Greedfall Falls Short

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by Badger Nimahson

For the past few months, I have been incredibly excited for Greedfall. The latest action RPG from french developers Spiders. To say I am disappointed in the title is an understatement.

Everything up to launch looked like Greedfall could be in the running for game of the year. Myself and a lot of my contemporaries at other publications had Greedfall pegged as the sleeper hit of 2019.

By that, we meant it probably wouldn’t sell well at launch but would become massive as reviews and word of mouth started doing the rounds. Now, having had unrestricted hands-on access to Greedfall I am afraid I can no longer stand by that prediction.

Greedfall actually starts off really strong. You take up the role of De Sardet, The Legate of the Congregation of Merchants, as you are about to embark on your voyage to the newly discovered isle of Teer Fradean.

The opening setting of the town of Serene is beautiful and artistic. The cobbled stone streets, the rickety buildings make for an immersive, bustling, sepia-tinted world.

The Dialogue starts off strong as well. Crafting the factions of Theleme, The Bridge Alliance, The Naughts and the Congregation of Merchants together. The politics, backgrounds and goals become clear almost straight away and don’t feel forced in any way.

Within the first hour of gameplay, you are deeply involved in the well-constructed world and its nuances. The storytelling is strong and well crafted. Leaving you with heightened anticipation for the deep, rich, RPG to come. Alas, it never seems to arrive.

Once you leave Serene for the isle of Teer Fradean Greedfall begins to let you down. Quests become a chore of running between people and talking to them. Action is very short on the ground. The open-world is in fact small stretches of corridors in jungles. Exploration doesn’t really amount to much more than finding campsites that can be used for fast travel.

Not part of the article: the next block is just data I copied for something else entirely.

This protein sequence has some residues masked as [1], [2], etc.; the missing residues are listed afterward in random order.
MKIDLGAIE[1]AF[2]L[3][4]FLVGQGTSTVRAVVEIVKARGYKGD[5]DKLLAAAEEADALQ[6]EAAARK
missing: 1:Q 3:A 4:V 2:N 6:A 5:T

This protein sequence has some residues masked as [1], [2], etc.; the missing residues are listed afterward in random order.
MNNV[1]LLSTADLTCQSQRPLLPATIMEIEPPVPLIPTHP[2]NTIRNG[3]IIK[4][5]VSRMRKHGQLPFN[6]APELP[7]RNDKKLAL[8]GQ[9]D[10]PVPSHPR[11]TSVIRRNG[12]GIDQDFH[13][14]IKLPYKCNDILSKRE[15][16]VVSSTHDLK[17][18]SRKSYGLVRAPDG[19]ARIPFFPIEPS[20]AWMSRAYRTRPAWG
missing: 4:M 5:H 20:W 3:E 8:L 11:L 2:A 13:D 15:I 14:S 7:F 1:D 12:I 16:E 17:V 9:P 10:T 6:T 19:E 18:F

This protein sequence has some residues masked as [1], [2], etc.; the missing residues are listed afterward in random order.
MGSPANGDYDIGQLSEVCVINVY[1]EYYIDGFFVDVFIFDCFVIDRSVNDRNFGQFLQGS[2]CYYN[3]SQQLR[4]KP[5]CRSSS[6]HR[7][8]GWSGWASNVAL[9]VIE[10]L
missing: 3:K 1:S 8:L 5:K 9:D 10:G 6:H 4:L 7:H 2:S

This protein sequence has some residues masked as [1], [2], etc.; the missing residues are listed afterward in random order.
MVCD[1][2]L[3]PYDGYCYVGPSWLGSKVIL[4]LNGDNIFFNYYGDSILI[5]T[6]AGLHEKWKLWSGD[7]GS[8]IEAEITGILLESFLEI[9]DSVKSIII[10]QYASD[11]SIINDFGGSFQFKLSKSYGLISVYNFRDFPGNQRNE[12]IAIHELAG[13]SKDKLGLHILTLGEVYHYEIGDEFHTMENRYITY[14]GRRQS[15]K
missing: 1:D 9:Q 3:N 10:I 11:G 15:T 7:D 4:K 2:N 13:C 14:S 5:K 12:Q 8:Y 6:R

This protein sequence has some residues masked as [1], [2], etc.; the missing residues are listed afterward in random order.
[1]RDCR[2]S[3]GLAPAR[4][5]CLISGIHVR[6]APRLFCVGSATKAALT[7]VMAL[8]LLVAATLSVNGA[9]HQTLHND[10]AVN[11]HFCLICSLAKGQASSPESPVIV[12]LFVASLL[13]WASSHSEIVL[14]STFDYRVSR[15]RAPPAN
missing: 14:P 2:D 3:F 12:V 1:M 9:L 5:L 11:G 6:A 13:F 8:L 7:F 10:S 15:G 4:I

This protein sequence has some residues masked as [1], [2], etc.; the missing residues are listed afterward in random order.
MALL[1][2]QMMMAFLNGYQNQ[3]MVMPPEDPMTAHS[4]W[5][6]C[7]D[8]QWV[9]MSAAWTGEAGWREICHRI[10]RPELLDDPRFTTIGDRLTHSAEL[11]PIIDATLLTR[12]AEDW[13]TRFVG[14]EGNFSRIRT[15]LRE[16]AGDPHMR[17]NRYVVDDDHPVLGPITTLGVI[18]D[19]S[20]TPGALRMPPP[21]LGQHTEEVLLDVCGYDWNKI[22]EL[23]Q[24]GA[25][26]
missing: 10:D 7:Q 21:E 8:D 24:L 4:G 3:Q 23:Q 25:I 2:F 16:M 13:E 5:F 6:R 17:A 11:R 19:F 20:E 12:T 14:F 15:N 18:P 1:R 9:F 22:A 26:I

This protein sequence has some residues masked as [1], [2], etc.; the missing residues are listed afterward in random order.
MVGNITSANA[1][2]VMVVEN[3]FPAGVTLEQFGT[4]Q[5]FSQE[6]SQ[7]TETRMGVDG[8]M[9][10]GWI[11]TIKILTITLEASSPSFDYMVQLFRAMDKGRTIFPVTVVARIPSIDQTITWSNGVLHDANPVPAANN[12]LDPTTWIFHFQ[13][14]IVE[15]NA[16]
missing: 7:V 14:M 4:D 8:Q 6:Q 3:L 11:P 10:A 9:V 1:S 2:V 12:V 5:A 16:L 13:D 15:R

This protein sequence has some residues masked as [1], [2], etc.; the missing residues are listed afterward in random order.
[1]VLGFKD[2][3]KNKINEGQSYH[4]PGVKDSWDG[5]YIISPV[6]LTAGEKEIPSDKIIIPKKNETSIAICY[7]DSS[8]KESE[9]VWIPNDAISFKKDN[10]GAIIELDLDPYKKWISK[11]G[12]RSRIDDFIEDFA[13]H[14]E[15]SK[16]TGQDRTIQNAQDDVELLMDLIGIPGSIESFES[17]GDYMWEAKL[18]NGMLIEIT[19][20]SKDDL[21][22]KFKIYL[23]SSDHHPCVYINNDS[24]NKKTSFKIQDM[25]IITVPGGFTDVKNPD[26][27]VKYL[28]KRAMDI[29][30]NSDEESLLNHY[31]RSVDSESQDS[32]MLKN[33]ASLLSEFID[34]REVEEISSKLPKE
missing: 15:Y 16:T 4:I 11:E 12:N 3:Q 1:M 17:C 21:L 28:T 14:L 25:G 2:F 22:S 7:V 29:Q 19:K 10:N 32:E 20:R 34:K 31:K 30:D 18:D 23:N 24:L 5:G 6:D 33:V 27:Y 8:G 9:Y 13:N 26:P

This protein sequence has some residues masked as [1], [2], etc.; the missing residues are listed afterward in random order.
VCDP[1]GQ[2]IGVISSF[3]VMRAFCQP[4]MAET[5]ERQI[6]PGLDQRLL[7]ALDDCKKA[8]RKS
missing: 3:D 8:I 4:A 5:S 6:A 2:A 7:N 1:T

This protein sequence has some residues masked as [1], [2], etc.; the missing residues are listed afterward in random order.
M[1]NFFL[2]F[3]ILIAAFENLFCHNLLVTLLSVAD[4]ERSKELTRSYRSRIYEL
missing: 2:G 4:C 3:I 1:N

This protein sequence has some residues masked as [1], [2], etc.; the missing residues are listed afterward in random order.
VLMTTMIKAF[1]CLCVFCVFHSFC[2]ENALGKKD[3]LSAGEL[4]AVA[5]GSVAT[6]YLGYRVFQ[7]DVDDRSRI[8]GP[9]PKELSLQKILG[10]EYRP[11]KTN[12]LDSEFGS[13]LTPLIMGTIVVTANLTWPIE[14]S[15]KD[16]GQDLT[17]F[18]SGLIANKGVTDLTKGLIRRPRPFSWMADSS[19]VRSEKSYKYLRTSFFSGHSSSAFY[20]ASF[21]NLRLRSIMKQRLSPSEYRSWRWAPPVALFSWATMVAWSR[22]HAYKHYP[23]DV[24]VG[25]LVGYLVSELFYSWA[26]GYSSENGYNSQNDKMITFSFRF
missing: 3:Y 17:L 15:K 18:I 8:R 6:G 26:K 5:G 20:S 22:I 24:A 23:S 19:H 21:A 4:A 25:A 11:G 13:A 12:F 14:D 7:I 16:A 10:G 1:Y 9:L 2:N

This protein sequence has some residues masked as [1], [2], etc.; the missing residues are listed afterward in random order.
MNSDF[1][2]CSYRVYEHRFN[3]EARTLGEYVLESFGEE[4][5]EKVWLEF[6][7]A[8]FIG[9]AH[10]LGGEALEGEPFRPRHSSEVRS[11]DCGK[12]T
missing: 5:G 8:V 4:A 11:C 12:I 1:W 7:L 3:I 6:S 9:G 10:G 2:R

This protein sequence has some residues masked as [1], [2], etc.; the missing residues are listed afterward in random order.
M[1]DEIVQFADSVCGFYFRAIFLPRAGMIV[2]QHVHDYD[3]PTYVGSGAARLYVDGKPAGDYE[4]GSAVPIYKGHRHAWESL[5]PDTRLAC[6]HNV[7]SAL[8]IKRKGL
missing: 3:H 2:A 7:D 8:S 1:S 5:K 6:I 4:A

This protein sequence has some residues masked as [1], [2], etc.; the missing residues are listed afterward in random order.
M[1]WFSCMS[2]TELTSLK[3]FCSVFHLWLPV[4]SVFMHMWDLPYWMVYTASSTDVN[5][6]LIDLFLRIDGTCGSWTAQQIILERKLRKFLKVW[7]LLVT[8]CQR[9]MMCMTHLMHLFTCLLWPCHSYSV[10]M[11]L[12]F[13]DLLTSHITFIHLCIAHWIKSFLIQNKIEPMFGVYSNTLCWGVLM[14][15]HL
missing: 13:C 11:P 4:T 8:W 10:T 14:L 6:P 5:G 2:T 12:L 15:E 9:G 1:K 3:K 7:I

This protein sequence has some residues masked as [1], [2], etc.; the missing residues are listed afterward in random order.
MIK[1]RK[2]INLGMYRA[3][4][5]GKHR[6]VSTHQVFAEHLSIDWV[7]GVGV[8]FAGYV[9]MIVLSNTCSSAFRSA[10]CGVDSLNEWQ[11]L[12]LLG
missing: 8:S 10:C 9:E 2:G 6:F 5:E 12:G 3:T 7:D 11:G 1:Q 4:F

The combat itself has a serious bug too. Dodging enemies can often result in enemies losing their line of sight on you so they will reset their health. This got so bad I was actually scared to use magic and health potions in case the enemies reset and I have just completely wasted them.

The tactical pause is a nice addition that works well in Greedfall. Especially as you begin to build your character out, begin crafting multiple potions etc.

The companions you meet and recruit to join you are well rounded and developed characters. Their motives, stories and relationship with you add weight to every choice you make.

Poor lip-syncing that is so bad the character’s teeth look like they don’t fit in their mouths, At first, I could ignore this in lieu of the deep immersive game that was unfolding. Over time as the game, I was excited for didn’t appear the bad lip-syncing became more of an issue and more noticeable.

An action RPG that promises big adventure, deep and complex political relationships and monsters bigger than buildings. In reality, will have you running back and forth to complete a conversation before setting for yet another conversation.

Greedfall isn’t bad. It is in no way atrocious but it falls short not just on what it promised to deliver but on being enjoyable too. It is possible there is a really good game to be saved here but the thought of running back and forth having conversations actually repulses me from launching Greedfall again.

Overall Score – 7/10

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